My reply: Re the woman who found her fertility a burden: my focus is on helping Christian to enjoy their children rather than on helping them to prevent children. We have five under age nine and are expecting our sixth, and have yet to experience the feelings of desperation, frustration, etc. reported by this woman. My strong belief is that children are meant to be a blessing (Psalm 127) and if we don't find them so it is because we have somehow strayed from God's path . . . not because there are "too many" of them!

I have heard this desperation/frustration argument from mothers of one or two as well as from those of larger families. It all seems to come down to lack of faith and inadequate child raising methods and philosophy. Kids left to TV and their peers just get too hot to handle. Conversely, large families we know who follow more old-fashioned (read "traditional Christian") lifestyles are peaceful and happy.

I was not holding up Mr. Hibbard as an example for all time so much as using his example to show that it is possible for older people to be happy about having children. Again, Sarah and Abraham strike me as an example . . . or John the Baptist's parents Zechariah and Elizabeth!

I still see a real conflict between welcoming and enjoying children and trying to prevent conception. Every reason offered for NFP-prevention is the same as that offered for abortion: too old, medical problems, too many children, can't deal with the children we have, etc. I am not saying that NFP-for-the-sake-of-prevention is the same as abortion, but rather that I hear NFPers saying things that reveal a similar anti-child, defeated-parent mindset . . .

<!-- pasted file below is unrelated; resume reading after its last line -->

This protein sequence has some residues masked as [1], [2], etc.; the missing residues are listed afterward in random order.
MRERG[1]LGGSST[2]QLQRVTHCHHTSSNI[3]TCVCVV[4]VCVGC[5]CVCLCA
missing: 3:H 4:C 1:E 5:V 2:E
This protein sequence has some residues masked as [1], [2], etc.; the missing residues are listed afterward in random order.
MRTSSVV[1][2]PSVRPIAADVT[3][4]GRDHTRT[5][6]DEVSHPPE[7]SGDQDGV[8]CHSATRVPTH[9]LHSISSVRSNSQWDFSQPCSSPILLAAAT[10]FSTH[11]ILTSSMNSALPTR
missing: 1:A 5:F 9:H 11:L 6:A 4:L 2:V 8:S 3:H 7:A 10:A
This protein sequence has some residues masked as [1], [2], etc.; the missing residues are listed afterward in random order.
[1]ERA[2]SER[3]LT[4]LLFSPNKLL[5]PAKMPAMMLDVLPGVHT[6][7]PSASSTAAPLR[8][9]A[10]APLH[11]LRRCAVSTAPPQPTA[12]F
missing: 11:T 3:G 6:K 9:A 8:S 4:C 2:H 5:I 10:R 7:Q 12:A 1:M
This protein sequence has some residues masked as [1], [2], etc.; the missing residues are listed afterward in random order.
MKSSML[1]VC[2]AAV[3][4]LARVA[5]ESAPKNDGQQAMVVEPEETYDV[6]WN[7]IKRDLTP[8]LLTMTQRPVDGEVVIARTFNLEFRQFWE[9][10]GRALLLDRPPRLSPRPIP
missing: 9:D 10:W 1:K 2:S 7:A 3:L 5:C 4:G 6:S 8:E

Really, I think the best message you, or I, could offer, would not be Natural Family Planning (at least not with an emphasis on child-prevention) but Natural Family Enjoyment. The rest would then take care of itself.

Mr. Kippley again: I have no problem in your "still see[ing] a real conflict between welcoming and enjoying children and trying to prevent conception." That places the matter at the level of your opinion, and it's open for discussion, agreement, or disagreement.

I also like your emphasis on enjoying your children-a well-deserved emphasis. I don't enjoy at all the realization that some people are probably misusing the gift of NFP by using it very fearfully and selfishly. But, then, God gave us the gift of sex knowing full well it could be widely misused.

Your problem with NFP may be reduced by a couple of things. First of all, it is used by many couples for spacing rather than prevention. We consider it a benefit of NFP when former users of contraception switch to preventive NFP and then-as they grow comfortable in it-change to spacers and start having babies.